• 16. Argument 2 • No –en : –an adjective pairs attested. • Also phonological reasons: the two suffixes appear in different phonological contexts. • But this only strengthens the argument: two items in complementary phonological distribution, sharing semantic effects are most probably two phonological variants of the same item. 16
  • 17. Argument 3 • Participles aside, –en/an suffixes take only monomorphemic stems, while –n may also combine with the more complex ones. (8) a. vun-en-i c. ne-pri-seb-n-i wool-en-PL not-by-self-n-PL ‘woolen’ ‘nervous, uncalm’ b. iskr-en-i d. bez-po-treb-n-i sparcle-en-PL without-over-need-n-PL ‘frank’ ‘unnecessary’ 17
  • 18. Explaining away the problem • –en only in palatal contexts in participles, only in non-palatal in adjectives; –an almost the oposite. • Arsenijević & Simonović (2013): different phonological constraints in and out of paradigms. • Paradigm: the maximal set of forms productively derived from a morphosyntactic class, while preserving semantic transparency. • Participles are part of the verbal paradigm, –en/an adjectives are not members of their stems’ paradigms. 18
  • 19. Paradigm-membership marking • The inverse distribution: an emergent regularity between phonological and morpho- syntactic factors that facilitates the different effects/processing of the same suffix in paradigmatic and non-paradigmatic domains. • This also explains the very fact that there are two variants, since their inverse distribution clearly shows that there’s little phonological reason to have them both. 19
  • 20. Part II: Nominalizations • Ending –je derives collective nouns from nouns, NPs , PPs and participial VPs. • In its deverbal nominalizations, derived nouns take different prosodic patterns depending on the aspect of the verb. • We argue that this split again corresponds to the split between within paradigm derivations and those with some idiosyncratic properties. 20
  • 21. The collective -je • Collective nouns are not productive in S-C any more, hence also not paradigm members. (9) a. list + -je > lišće b.crep + -je > *crepje leaf roof tile • They have the syntactic and semantic properties of mass nouns (singularia tantum, much/*many, cumulative and divisive), • while still preserving the meaning of an assembly (e.g. compatible with one by one). 21
  • 22. Prosody • By a rule, –je nominalizations take a prosodic pattern different from that of the base. (10) a. kAmeen : kAmEEn-je stone stoneColl b. sa zvEEzdA : sAA-zvEEzd-je with stars constelation c. jEzIk slOvo : jEzik-o-sloov-je language word linguistics 22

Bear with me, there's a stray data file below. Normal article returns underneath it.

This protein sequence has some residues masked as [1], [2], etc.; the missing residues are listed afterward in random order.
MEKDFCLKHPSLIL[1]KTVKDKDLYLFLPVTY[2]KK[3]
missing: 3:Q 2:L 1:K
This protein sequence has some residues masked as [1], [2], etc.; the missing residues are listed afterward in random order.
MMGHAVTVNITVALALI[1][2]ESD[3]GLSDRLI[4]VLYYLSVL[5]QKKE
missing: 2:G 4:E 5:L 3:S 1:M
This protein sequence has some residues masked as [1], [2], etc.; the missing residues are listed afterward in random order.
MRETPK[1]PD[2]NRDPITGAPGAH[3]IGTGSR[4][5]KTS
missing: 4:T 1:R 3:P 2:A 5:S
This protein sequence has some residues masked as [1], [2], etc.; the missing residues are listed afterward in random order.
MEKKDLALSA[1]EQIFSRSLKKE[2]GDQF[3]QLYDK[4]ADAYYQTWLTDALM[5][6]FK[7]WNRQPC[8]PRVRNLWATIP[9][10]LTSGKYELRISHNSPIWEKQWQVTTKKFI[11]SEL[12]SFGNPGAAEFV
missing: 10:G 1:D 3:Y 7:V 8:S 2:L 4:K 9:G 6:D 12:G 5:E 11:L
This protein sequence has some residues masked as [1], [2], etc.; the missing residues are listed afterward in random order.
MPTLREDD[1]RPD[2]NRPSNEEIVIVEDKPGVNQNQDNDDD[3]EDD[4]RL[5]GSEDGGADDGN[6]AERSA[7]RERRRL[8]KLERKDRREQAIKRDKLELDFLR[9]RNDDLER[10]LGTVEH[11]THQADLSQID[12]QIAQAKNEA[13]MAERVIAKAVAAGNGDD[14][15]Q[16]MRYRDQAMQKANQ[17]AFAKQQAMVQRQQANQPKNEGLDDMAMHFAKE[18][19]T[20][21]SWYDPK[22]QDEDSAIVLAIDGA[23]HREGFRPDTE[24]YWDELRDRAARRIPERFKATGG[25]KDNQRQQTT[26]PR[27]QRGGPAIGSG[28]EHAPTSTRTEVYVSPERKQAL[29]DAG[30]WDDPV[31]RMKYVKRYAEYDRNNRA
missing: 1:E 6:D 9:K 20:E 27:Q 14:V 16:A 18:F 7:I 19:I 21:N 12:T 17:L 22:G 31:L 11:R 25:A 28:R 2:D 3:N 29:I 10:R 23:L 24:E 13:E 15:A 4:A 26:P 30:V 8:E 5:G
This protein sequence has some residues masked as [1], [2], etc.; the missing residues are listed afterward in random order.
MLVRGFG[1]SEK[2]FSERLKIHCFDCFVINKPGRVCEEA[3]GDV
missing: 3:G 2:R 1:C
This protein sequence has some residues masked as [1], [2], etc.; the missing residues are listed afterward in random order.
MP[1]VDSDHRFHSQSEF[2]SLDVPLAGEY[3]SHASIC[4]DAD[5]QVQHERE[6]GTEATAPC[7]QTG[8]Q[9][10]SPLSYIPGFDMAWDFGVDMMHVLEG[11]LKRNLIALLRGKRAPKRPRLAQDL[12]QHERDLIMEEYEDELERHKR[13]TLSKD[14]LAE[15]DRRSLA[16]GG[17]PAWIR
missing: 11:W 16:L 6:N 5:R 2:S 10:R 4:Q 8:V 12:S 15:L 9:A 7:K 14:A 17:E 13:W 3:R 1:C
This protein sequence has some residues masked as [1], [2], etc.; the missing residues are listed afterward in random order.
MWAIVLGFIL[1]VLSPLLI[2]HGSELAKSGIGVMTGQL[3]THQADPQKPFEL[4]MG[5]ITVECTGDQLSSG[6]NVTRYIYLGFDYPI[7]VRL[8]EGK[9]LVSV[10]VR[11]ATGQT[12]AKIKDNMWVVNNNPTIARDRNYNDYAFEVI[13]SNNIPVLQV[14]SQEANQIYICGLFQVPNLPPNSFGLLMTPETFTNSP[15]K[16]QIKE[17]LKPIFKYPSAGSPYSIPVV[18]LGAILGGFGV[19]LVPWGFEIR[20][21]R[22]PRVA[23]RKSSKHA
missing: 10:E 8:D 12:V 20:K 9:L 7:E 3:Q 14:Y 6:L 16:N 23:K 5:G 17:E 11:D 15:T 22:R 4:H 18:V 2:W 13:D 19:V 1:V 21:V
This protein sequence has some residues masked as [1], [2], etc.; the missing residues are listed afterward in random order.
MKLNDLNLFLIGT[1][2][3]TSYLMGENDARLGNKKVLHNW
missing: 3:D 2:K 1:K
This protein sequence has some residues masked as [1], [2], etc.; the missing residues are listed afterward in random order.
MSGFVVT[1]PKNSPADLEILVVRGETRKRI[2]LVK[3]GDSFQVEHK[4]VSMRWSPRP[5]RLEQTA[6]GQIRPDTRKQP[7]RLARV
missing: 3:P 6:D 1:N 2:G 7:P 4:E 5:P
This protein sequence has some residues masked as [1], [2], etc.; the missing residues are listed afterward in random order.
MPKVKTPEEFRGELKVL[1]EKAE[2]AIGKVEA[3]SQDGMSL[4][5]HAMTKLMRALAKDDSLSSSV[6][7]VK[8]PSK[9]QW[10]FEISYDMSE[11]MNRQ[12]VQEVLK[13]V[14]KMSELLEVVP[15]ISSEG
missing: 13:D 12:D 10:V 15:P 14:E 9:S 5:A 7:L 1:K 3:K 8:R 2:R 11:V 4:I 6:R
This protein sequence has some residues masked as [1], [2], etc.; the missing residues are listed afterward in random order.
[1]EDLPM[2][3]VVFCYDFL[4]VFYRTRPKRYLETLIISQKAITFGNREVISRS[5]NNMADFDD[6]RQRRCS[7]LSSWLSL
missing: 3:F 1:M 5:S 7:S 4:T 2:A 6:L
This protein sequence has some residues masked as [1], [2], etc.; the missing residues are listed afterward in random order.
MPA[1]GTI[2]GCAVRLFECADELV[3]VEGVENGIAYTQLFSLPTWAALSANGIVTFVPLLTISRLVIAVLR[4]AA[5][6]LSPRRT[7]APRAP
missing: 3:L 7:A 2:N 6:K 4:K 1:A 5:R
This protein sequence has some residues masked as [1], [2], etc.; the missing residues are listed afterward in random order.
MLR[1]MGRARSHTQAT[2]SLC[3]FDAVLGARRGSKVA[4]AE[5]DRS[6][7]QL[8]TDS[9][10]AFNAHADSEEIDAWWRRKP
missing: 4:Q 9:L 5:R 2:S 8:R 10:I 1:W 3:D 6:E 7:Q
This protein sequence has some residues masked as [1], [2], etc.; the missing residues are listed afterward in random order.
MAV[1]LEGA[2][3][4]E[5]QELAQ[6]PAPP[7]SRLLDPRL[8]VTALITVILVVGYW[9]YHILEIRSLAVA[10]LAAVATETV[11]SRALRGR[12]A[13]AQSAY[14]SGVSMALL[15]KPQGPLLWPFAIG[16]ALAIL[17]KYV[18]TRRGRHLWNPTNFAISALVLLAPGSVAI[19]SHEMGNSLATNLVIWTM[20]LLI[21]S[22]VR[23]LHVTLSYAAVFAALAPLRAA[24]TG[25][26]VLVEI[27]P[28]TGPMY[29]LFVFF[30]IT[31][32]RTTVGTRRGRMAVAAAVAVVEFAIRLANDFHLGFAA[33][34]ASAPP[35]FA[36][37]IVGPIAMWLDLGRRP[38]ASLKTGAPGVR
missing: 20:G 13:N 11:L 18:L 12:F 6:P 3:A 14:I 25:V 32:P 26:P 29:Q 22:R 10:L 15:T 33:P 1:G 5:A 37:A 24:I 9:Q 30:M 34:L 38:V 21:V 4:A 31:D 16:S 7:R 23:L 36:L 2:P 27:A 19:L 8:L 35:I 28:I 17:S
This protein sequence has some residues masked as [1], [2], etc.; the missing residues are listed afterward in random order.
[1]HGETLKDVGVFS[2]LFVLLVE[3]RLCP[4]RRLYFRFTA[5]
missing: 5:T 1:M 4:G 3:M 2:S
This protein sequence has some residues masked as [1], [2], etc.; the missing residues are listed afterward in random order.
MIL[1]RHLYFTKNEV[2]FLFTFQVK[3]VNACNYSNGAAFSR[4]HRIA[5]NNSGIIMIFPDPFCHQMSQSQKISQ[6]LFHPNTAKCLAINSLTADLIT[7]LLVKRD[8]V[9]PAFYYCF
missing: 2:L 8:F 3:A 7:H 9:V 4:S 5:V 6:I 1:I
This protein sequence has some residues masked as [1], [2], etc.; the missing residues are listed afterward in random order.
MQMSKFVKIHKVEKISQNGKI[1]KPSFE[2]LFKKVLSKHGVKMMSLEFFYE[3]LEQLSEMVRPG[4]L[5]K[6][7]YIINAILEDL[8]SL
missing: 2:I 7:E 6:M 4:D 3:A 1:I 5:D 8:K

• 23. Deverbal nominalizations • Regular gerunds in S-C: past participle + –je. • S-C verbs usually come in aspectual pairs (a perfective and an imperfective). • Gerunds are derived from the imperfective variant. (11) a. jed-en(-je) b. po-jed-en(*-je) eatimpf-en-je over-eatperf-en-je ‘eating’ int. ‘eating up’ 23
  • 24. Perfective nominalizations • There is a limited set of –je nominalizations derived from perfective verbs. • Resultative semantics (Ignjatović 2013). • Virtually all lexicalized (idiomatic). (12) u-stolic-en-je in-chair-en-je ‘enthronement’ (not generally placing something or someone in a chair) 24
  • 25. Prosodic asymmetries • Perfective nominalizations behave like other –je nominalizations, in taking up a different prosodic pattern, imperfective nominalizations preserve the prosody of the stem. (13) pOstA-ti (infinitive) a. pOstA-ja-an-je b. postA-An-jE becomeperf-Impf-an-je becomeperf-n-je ‘becoming’ ‘creation’ 25
  • 26. Paradigms • Explanation: imperfective nominalizations belong to the verbal paradigm. • S-C nominalizations preserve lexical prosody within the paradigm, and drop it otherwise (Arsenijević & Simonović 2013). • In this way, gerunds (paradigm members) are distinguished from resultative (and other) nominalizations, even though derived by the same suffix. 26
  • 27. Support • Even with an imperfective nominalization, if it is idiomatic, the prosodic pattern may change with its leaving of the paradigm (by receiving a count interpretation): (14) pUtova-ti (infinitive) a. pUtova-an-je b. putovA-An-jE travelimpf-an-je travelimpf-an-je ‘traveling’ ‘trip’ 27
  • 28. Theoretical consequences • Arsenijević & Simonović (2013): structurally complex stems within the paradigm, primitive ones outside (cf. Marvin 2002, Roy 2010…). • Phonological correlates of semantic/syntactic properties: (via) surface generalizations and selective lexicalization, (to) grammatical constraints. • The ontological status of classificatory properties, in views taking the syntactic and morphological behavior as evidence? 28
  • 29. Conclusion • Phonology is sensitive to paradigm membership. • As paradigms are special interpretation domains (transparency, inheritance of semantic properties of the stem etc.), phonology of the derived forms closely correlates with their semantics. • Suffixes have an ever-applicable version for paradigm members and a more demanding one for word formation. • Productive suffixes get ‘recycled’ in less productive domains. 29
  • 30. Thank you! 30